A new friend in the Midwest was invited to an outdoor Halloween party where mask-wearing was requested. We went shopping for an art-inspired costume for her. But I saw that she was gravitating toward period costumes. After the party, she posted pictures online. I was stunned! She wore a full-blown Scarlett O’Hara-type gown — to a mansion, no less! If I’d known, I would have tried to talk her out if it. This year’s widespread Black Lives Matter protests, along with the traditional whitewashing of the antebellum South, make her choice seem insensitive. I’ll be seeing her soon, and I already feel awkward. I know she’ll share details of the party, and I feel obligated to enlighten her. Any advice?
It’s one thing if your friend went to the party dressed as Scarlett O’Hara. Casually masquerading as the heroine of a racist novel and film in which Black people are portrayed as happy slaves is problematic. Costume parties don’t offer enough context for racial commentary.
But it’s another thing if your friend simply rented a Victorian dress with a crinoline underneath to make the skirt poof out. That style originated in England and became fashionable in many places (with ever larger hoop skirts) in the mid-19th century. The dresses are not primarily associated slavery or the South. Women in the North wore them, too.
So, which was she: dressed as a character, or from an era? Be careful about jumping to racism. (Your desire to “enlighten” your friend sounds condescending.) If you’re not sure, ask her: “What was your Halloween costume?” If she says Scarlett, ask if she considered the racial implications. If not, save your energy for clear-cut instances of racism.
I broke up with my boyfriend during our coronavirus quarantine. Recently, he was diagnosed with inoperable lung cancer. He begged me not to let him die alone. So I now have frequent video chats with him, accompany him to doctors’ appointments and even stayed overnight in the hospital with him after he was admitted for pneumonia. The problem: He thinks we’re back together again and wants to resume our sex life (which his doctor blessed). I don’t have those feelings for him anymore, but I don’t want to hurt him, either. Should I have mercy sex with him or tell him I’m not into him?
Neither! By your kind behavior, you’ve shown that you’re a good and loyal friend to your ex. Tell him you want to continue supporting him during this challenging period, but you haven’t changed your mind about the breakup.
Now, this may hurt his feelings or even make him angry with you. Give him time to work through his emotions, but don’t sleep with him out of pity. If I were in your ex’s position, I would value a great friend more than a lover who was only acting the part. Wouldn’t you?
During the pandemic, our three kids convinced us to adopt a puppy from our local animal shelter. Spoiler alert: Raising a puppy is much harder than we thought. And ours is destructive. We’re considering returning him to the shelter, but we feel guilty about it and our kids don’t want us to. What should we do?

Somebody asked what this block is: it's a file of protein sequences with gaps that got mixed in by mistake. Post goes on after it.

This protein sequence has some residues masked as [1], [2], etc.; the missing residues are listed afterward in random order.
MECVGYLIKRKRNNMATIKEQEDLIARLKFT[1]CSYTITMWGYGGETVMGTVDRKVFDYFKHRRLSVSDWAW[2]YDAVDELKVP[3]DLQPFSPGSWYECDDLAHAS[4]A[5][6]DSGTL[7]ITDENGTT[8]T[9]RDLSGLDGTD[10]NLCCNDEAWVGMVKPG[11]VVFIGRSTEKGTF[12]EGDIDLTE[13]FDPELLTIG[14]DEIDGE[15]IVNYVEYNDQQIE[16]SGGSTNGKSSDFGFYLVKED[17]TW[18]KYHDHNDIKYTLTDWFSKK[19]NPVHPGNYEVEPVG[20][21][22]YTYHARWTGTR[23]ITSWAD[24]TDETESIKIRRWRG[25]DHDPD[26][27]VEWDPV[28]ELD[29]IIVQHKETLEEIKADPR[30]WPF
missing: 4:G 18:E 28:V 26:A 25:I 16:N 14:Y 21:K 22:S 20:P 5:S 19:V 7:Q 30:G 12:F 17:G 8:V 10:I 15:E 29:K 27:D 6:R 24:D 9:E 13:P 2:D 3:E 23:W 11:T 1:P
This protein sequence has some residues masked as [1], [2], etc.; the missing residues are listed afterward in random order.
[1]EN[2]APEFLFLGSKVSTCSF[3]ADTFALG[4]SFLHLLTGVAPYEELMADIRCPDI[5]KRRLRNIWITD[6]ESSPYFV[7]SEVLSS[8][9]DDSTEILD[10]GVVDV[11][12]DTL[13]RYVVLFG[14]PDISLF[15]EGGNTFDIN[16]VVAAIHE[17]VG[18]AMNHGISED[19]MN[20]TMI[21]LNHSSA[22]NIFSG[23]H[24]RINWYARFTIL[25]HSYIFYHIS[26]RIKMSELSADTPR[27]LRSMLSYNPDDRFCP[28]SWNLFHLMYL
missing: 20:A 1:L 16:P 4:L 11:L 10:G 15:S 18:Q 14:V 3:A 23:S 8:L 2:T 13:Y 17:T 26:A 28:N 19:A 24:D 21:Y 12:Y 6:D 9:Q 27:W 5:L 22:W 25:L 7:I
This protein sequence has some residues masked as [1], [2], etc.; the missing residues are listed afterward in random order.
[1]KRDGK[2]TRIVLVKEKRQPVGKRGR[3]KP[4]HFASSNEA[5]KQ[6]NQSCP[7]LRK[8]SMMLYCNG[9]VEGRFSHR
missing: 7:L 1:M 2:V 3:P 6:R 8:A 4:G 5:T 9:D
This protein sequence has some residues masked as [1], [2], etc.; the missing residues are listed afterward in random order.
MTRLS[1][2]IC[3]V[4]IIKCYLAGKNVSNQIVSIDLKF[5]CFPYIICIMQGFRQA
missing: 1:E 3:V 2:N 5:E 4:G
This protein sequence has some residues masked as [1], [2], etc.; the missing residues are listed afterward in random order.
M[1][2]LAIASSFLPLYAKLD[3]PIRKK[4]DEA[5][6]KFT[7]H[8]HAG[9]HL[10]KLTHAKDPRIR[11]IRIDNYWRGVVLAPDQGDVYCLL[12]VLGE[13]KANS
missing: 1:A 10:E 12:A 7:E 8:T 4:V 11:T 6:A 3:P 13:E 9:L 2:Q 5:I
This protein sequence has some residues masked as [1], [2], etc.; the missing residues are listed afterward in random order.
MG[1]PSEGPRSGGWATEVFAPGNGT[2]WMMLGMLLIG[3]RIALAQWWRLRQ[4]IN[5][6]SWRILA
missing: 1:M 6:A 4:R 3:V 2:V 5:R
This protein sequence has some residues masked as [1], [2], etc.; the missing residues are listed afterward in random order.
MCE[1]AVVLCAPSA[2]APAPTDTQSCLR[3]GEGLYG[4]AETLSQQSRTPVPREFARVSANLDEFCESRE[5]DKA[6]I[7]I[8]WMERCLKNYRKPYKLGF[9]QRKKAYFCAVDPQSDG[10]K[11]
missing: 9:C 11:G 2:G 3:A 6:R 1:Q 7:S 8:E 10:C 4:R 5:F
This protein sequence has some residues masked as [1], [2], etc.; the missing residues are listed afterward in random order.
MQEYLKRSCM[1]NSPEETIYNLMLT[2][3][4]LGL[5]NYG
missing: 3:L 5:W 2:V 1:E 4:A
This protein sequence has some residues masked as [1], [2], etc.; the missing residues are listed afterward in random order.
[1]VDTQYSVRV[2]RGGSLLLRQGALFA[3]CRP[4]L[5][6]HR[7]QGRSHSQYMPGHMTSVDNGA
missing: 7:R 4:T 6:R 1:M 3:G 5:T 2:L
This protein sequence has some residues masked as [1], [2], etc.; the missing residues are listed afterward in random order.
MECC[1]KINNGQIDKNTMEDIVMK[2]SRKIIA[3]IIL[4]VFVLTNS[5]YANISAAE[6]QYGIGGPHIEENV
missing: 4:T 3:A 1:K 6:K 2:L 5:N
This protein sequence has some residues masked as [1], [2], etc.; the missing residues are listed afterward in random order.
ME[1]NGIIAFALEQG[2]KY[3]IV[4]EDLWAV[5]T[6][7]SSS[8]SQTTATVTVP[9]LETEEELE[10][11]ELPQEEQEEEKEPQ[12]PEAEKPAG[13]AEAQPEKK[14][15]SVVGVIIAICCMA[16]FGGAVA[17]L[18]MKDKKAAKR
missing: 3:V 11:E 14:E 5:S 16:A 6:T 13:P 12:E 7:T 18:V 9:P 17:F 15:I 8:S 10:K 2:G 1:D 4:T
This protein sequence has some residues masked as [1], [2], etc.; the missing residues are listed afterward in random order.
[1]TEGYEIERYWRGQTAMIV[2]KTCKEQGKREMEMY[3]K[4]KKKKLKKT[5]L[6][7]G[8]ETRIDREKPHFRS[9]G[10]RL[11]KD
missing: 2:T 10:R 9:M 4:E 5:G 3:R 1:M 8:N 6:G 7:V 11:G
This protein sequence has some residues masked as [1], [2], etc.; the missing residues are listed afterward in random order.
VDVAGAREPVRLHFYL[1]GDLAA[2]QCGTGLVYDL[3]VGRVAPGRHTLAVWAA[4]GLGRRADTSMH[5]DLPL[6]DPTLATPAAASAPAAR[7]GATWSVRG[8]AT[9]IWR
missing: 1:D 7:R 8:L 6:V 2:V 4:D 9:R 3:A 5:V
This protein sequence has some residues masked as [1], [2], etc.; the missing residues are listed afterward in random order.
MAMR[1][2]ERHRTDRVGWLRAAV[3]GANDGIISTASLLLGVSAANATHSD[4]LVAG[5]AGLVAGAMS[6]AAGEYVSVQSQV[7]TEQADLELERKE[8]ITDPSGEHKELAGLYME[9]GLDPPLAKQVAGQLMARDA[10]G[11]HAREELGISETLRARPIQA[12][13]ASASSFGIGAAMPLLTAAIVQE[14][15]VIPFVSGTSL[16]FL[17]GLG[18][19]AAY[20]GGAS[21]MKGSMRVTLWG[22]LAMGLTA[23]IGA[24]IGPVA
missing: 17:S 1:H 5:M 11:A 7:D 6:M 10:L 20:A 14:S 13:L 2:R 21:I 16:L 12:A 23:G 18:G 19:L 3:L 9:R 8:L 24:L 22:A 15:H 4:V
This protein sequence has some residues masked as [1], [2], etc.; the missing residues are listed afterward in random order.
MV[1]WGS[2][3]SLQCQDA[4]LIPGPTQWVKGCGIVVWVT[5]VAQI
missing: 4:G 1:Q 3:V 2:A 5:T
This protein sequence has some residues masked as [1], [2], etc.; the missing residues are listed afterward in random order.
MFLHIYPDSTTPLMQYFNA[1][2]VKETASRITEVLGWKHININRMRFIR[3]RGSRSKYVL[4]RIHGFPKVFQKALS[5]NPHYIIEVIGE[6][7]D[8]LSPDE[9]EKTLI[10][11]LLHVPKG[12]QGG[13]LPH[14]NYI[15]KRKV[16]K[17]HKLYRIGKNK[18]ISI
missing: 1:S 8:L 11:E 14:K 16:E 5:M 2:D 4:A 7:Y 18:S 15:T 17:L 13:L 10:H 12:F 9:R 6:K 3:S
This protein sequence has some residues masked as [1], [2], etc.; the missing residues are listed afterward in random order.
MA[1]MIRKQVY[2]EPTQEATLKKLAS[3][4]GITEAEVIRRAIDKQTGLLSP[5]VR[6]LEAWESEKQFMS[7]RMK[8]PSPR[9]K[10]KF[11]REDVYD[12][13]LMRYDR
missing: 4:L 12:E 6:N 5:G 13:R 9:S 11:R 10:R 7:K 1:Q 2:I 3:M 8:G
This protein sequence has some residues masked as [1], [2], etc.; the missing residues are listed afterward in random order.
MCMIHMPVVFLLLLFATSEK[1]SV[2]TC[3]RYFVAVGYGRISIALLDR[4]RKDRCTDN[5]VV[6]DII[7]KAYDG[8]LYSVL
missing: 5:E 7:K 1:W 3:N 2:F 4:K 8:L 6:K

I think you feel guilty about returning the puppy to the shelter because you should. When you adopted him, you made a commitment to the dog, the shelter and your family to provide a good home for him. Going back on your promise too easily would be bad for everyone.
Call the shelter and tell the adoption coordinator that you’re having real trouble with the puppy and need help. The shelter may offer assistance or connect you with a trainer. I know that raising a puppy is hard work. But until you’ve tried your best, it would be wrong to return him. (And depending on the shelter, doing so may have deadly consequences for the puppy.)
I am the sister of the man who wrote to you last week, wanting to take back a now valuable photograph from our parents’ estate because he gave it to them many years ago. He was right when he said his siblings objected, but neither he nor you explored why that is. My sister devoted untold hours to taking care of our parents. And I gave them substantial financial help to allow them to stay in their home. Our brother was mostly missing in action. Additional thoughts now?
I’m glad you wrote. Family situations are almost always more complex than a single anecdote can convey. That’s why I try not to judge anyone and suggested that your brother leave the photograph in your parents’ estate.
But now that I have you, let me encourage you to sit down with your siblings (when it’s safe to do that) and get beyond this conflict. You’ve all suffered a big loss with the death of your parents, and your support for each other may be much more valuable than any Eggleston photograph. (And I love Eggleston!) It’s just stuff.
For help with your awkward situation, send a question to SocialQ@nytimes.com, to Philip Galanes on Facebook or @SocialQPhilip on Twitter.